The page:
General Motors Korea has had a tough couple of years, with the automaker receiving a bailout via its American parent company and the Korean government last year, before its workers started intermittent strikes this year demanding increased wages. Slow sales, along with reduced production due to the strikes, have led to projected losses for the GM subsidiary in 2019.
Despite these challenges, GM remains committed to the Korean market. Speaking to the Korean National Policy Committee this week, GM Korea Vice President Choi Jong said the company established a business recovery plan amid the bailout last year that it plans to see through to completion. Business Korea also reports the executive claimed GM would “never” exit the Korean market as it is playing an important part in the American company’s global business.
However, challenges still remain if it wants to ensure success in the country. GM Korea held its 10th round of negotiations with the worker’s union on October 11 and failed to reach an agreement. Union representatives are now saying they won’t return to the bargaining table until early next year, as they plan to host leadership elections in the fourth quarter of 2019. The union represents about 10,000 GM Korea workers.
Business Korea reports the union wants a 5.65-percent increase in base pay along with a bonus equivalent to 250 percent of their standard wages and an additional bonus of 6.5 million won (about $5,477 USD). They also want GM Korea to provide a long-term business plan for its second plant at the Bupyeong manufacturing complex in Incheon. However, GM Korea has denied these demands, as it is still trying to recover its business following last year’s bailout.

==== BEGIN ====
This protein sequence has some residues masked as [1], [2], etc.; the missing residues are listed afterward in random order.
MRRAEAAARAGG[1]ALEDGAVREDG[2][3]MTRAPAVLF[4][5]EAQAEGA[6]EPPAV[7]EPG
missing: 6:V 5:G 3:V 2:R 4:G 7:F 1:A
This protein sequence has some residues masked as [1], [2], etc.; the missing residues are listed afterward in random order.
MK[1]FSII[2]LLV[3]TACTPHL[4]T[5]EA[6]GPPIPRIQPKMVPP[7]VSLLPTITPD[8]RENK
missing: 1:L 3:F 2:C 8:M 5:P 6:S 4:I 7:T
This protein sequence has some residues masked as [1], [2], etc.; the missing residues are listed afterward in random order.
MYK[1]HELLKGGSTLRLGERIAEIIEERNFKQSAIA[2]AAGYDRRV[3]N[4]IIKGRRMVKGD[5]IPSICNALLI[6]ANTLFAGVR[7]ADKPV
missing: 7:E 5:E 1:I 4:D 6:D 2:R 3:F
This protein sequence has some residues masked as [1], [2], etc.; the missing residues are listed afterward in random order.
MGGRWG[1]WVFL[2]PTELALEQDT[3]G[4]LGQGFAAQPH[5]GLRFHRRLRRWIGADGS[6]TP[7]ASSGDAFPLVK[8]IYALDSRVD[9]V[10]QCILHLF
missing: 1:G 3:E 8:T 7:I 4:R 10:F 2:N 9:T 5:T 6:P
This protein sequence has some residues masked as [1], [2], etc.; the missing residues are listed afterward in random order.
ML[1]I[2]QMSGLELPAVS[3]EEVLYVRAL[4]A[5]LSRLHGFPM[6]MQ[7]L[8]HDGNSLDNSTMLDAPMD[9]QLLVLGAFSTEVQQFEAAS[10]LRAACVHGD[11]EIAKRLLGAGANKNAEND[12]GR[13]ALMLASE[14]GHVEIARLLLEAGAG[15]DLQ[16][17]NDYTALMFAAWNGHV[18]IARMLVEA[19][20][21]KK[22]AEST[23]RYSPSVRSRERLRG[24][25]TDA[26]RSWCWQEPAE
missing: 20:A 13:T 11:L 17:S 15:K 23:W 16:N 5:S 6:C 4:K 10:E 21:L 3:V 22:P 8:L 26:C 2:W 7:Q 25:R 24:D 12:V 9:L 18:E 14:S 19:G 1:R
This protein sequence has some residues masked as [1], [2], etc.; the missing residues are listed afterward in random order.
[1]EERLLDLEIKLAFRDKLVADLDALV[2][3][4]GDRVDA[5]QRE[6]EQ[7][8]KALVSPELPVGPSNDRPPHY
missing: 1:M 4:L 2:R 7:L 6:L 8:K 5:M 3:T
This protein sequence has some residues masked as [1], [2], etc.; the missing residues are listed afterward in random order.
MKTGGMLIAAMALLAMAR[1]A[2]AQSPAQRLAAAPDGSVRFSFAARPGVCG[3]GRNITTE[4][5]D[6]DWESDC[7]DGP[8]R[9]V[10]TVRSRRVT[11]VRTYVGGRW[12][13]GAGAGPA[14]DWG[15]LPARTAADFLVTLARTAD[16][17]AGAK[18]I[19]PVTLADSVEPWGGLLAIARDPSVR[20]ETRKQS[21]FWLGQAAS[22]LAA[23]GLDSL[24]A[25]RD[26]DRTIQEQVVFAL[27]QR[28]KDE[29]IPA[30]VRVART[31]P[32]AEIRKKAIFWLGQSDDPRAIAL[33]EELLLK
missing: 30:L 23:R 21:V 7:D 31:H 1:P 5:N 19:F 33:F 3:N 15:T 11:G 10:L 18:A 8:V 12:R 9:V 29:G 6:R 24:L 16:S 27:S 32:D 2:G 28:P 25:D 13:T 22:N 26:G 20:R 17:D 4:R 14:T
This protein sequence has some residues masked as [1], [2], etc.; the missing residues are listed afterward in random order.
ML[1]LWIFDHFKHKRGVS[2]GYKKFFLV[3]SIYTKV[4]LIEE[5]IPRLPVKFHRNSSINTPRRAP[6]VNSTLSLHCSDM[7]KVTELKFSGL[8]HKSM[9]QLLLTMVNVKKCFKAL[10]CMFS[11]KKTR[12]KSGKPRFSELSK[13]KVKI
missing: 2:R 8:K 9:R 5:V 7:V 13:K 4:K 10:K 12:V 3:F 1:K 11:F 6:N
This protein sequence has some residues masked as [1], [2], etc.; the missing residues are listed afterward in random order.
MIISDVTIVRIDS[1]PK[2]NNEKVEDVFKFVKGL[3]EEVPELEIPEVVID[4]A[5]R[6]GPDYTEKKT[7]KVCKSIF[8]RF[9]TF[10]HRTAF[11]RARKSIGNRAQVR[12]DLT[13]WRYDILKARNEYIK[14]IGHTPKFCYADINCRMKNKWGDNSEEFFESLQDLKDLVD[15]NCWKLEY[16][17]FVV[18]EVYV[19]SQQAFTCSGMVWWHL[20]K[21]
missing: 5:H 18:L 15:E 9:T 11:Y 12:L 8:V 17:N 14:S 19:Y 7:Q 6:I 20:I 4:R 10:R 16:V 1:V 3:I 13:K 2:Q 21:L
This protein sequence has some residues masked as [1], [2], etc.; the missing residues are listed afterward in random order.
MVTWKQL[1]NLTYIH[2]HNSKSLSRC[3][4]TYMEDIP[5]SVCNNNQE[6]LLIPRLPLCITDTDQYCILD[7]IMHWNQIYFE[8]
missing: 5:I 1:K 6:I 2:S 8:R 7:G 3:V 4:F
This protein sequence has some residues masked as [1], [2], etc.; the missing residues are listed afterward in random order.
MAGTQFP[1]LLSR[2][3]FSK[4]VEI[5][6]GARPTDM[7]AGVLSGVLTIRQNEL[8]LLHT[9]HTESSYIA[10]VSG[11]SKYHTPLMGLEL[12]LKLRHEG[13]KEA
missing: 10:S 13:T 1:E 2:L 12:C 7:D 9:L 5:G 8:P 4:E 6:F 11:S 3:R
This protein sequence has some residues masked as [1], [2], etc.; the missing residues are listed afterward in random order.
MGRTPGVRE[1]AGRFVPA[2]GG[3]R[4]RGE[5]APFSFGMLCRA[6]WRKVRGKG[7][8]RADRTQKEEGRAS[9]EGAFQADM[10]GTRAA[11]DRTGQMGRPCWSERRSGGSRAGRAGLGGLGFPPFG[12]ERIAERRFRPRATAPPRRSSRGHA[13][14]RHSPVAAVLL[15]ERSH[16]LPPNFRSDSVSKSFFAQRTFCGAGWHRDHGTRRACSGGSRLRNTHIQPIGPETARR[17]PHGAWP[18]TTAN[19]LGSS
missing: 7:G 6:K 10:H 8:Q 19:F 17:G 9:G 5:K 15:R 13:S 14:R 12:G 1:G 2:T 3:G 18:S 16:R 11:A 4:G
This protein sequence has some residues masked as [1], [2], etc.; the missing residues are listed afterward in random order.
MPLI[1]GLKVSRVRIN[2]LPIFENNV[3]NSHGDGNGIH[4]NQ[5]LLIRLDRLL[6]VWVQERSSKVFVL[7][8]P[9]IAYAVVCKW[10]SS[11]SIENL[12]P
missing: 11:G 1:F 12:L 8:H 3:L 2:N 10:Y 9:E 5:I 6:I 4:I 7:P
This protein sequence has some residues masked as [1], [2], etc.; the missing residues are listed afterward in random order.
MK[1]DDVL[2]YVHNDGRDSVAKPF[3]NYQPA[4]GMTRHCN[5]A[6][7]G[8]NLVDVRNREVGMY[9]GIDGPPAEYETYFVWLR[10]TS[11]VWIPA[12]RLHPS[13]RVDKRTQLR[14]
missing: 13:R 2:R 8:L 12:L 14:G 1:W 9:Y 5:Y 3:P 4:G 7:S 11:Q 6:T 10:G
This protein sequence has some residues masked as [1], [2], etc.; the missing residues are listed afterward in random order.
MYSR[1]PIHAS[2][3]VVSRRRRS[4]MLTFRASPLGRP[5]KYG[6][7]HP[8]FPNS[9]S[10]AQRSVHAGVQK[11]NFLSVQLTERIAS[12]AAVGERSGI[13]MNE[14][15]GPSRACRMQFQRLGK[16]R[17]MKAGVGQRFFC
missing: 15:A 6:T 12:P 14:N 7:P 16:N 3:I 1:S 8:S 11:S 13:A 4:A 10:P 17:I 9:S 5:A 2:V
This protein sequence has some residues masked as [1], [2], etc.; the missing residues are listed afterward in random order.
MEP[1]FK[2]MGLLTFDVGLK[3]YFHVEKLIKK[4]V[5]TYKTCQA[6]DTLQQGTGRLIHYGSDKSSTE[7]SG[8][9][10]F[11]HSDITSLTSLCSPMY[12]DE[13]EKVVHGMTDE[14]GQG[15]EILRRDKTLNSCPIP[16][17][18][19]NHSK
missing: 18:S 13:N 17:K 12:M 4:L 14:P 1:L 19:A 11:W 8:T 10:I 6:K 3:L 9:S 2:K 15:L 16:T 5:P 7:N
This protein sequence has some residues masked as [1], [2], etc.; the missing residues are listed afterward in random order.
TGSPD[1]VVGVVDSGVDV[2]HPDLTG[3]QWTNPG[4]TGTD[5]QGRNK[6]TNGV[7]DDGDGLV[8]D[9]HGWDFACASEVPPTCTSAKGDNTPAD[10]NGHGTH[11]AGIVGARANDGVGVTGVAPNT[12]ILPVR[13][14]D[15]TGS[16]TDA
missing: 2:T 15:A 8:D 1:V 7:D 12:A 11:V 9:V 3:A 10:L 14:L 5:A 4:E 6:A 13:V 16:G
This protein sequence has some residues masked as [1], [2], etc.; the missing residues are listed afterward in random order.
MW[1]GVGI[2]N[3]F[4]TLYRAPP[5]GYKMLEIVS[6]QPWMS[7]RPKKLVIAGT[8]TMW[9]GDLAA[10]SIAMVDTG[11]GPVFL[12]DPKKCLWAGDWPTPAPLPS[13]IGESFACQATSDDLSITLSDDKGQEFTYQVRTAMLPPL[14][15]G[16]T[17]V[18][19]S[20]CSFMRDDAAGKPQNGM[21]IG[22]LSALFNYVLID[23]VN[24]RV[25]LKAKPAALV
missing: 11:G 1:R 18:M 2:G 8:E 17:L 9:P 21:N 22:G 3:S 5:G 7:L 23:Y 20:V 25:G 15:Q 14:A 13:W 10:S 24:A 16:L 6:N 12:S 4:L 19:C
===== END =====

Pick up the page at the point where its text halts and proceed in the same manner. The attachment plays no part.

In a statement, GM Korea said it was “committed to reaching a fair and reasonable agreement based on mutual respect and understanding” and pledged to “keep negotiating” with the worker’s union.
According to Just Auto numbers, GM Korea sales fell 6.5 percent to 308,933 units in the first nine months of 2019. It also accumulated net losses equivalent to $3.4 billion USD between 2014 and 2018 when it was bailed out, including 859 billion won, or just under $724 million USD, in 2018.
Part of GM Korea’s turnaround plan is offering new products that were previously not available in the country, like the imported Chevrolet Colorado, Traverse and Camaro. While these vehicles are so far proving to be relatively popular in the country, the ongoing UAW strike in the United States could lead to inventory shortages in the country, though GM Korea denied this.
“We are talking with headquarters to prevent any setbacks in importing the vehicles, and don’t believe the strike in the U.S. will affect the volume heading to Korea,” a GM Korea spokesperson said in a statement.
Source: Business Korea